Here is the crack in the mug: long, thin, reaching down the ceramic in a lighting-fingered absence. Here is the tree I felled: just a tree, really. Here is the cold that came after: tall, sharp, shaped like a fish. Here is the boneless, bloodless, shot of night I drank along with the coffee I swallowed once I knew you had unkissed me for the last time. Here is the tree I felled, again, because it is easier to look at.
I apologize for breaking in and breaking up. I wish you’d say something about how you came back down the dock two more times after I’d stopped talking. You were red, I think. I am already sorry for writing.
I wish I wasn’t sorry because if I could be angry, grab-a-fish-by-its-water angry, I know I wouldn’t be writing.
Half of this will be real and the other third will be lake water I mix in to hide the spit. My father wore socks. My father wore a cow pelvis on his head. I like him better with long hair but I don’t like him so it doesn’t particularly matter how many times he goes to the barber.
I told you I told you. I didn’t tell you but you were supposed to get it.
I am afraid of you now. I think I could punch you and land it well. I never will though, I promise, you were so so nice for most of it. No but, you were good. No but, you were real. No but, there is too much lake water here. Next time, I will make a priority about living far from water.
High school was fine. And this is not for you, by the way, this if for digging my molars out of the shoreline.
I think I liked the holding. Not the kissing, not the insides of mouths, but the holding was okay. Who’s to say anyone deserves good love. Who’s to say I should ever get another mouth again. Who’s to say I need one. Seriously, who? Because I need to speak with them about the sky tonight. Is it cold in here, or is that just the temperature?
I’d hate to think that this was about hearts, the idea. It might be about hearts, the muscle, but it’s got nothing of chocolates or the fifteenth day in February. Do you remember the time my mother walked up to you at the open house? All because I had not told her about how we’d gone about stopping? So friendly, my mother, her short hair, her fixed-broken leg that beeps when we go through airport security. I got terrified when she did that and turned my head to watch a girl with long hair who was leaving for college do flips on her trampoline. She was good. She was better.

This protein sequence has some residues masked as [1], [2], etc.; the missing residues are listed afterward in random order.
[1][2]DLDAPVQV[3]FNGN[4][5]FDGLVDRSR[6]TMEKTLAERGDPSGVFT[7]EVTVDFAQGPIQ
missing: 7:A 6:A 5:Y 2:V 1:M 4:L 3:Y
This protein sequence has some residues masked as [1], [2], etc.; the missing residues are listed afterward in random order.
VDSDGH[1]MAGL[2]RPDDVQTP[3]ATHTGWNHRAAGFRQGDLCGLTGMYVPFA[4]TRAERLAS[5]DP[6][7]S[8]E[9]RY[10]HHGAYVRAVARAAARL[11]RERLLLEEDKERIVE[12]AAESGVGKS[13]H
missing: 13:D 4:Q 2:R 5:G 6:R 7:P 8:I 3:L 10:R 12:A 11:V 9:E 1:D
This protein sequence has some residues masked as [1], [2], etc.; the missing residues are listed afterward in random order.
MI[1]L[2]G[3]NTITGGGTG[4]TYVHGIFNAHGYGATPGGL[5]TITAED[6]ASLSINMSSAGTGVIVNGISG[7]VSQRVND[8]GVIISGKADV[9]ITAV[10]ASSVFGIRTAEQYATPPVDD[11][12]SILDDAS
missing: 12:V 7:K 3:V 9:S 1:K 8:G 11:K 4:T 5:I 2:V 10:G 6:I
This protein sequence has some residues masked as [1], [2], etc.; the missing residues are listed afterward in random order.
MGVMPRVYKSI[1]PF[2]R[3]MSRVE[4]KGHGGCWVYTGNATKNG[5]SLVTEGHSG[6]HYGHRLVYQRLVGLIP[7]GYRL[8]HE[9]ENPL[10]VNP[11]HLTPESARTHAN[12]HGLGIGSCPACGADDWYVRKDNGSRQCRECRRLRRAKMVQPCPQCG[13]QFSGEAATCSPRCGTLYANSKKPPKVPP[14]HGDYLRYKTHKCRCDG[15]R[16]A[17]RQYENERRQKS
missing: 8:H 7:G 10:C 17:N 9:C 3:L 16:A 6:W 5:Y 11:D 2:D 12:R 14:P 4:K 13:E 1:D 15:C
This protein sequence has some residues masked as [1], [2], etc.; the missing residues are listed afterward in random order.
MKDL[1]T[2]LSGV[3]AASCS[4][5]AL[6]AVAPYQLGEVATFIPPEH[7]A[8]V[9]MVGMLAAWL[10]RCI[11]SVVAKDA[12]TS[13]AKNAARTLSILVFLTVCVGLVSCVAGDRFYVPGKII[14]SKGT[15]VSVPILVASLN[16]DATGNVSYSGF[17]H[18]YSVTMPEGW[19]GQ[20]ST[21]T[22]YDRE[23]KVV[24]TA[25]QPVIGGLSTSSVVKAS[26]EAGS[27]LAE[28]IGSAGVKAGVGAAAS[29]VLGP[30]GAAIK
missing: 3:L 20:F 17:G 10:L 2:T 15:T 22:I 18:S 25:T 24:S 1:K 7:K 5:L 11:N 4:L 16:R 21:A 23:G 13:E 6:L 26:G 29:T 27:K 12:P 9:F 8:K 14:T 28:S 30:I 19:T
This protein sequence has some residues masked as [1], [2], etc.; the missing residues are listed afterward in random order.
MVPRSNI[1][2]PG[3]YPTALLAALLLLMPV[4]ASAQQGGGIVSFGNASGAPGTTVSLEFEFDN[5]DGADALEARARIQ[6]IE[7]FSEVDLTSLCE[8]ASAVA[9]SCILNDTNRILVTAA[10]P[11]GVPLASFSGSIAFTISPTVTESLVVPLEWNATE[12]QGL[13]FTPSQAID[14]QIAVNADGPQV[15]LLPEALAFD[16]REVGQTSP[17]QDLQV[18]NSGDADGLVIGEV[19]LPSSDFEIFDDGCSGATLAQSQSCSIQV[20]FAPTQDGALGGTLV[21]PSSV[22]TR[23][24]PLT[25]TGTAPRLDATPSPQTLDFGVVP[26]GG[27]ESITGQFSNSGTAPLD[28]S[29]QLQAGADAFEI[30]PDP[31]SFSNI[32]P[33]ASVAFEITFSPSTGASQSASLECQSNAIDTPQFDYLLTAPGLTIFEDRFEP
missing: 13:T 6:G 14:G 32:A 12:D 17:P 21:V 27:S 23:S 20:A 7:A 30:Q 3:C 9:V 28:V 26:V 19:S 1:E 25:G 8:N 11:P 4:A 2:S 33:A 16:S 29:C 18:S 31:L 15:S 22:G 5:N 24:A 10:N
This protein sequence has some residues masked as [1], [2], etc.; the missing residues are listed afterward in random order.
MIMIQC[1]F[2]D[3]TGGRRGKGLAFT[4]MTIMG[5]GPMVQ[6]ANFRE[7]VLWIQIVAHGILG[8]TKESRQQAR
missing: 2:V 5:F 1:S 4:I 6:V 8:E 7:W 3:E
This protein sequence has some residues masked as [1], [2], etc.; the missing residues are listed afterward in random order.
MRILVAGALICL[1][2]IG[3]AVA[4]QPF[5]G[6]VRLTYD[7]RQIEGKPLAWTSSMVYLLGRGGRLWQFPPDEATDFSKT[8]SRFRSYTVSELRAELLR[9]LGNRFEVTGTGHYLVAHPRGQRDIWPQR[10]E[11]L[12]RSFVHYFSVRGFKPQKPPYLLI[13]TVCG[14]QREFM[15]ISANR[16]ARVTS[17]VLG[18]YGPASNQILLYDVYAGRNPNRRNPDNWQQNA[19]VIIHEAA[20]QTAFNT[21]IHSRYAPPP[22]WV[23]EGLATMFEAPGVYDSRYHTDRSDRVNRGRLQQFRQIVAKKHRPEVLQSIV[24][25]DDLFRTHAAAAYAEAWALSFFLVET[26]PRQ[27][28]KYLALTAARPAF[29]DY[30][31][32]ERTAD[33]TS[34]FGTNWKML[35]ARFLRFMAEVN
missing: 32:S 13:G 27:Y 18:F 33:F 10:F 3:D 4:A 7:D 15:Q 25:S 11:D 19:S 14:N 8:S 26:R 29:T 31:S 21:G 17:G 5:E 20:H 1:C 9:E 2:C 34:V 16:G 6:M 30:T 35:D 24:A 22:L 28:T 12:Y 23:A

I don’t know if I hope you’re okay. I hope you’re okay. Remember the lake water.
I wore my mother’s wedding dress to the school dance because it was a bare silk slip of cream and it came down my legs nicely. I saw your pretty gal. She was pretty. You were pretty. I hope I hope that night was good. I have a photo of a plastic toy potato from the same night. Our prom was held in a children’s museum. I spent time in the dark kitchen roped off from the music. I took a photo of a fake potato. I think that my English teacher, the one that’s right here if you stare, looked nice but I’ll never tell her. I had a dream once that I told her. It was awful.
Your dad is difficult and I don’t know you all that well. Your ferret made me bleed when I held her but I smiled and said her sharp, corks-screwed body was sweet. I have lied and called you abusive. I have lied and called you happy. I have lied and called you.
I don’t know where I thought I was going or coming from. I’m so sorry you don’t ever want to exchange another word. What a thing to say in words. Over text. Brave brave boy with his hair he cut before I asked him to cut it. I know you said never to speak again but I am here, pressing my mouth to some long-dead microphone, talking. You can decide to change your facebook cover photo to something publicly private that you meant to hurt me, but boy, did I smile when I saw that I had walked away from the kid whose middle-fingers were made out of pixels, not bones and blood and skin — not something to be afraid of with my bones and blood and skin.
You can decide you aren’t talking to me, you can decide to walk the long way home and never think about your parking-lot confessions ever again but you, you do not get to say that we are done talking. The word “we,” it has my mouth in it as much as your texting thumbs, so here I am with one last unkiss to take my lips back and lay them, with plenty of ink, into my own fingers. Sorry about the dock I ruined twice, both times, with my mouth.
It’s good neither of us fish, not any longer, it’s all catch, rip, and release.
Claire Oleson is a student and writer hailing from Grand Rapids Michigan. She is currently absorbing her undergraduate studies in English and Creative Writing at Kenyon College in Gambier Ohio. Her work has previously appeared in Siblíní Art and Literature Journal, Potluck Magazine, Tipton Poetry Journal, HIKA Literary Journal, NEAT Magazine, Newfound Journal, and the University of Kentucky’s graduate literary journal, Limestone, where her short story “Ten Degrees Below, Convection Bake” was nominated for the Pushcart Prize. Claire has a great affection for peninsulas, carb-based consumables, and language.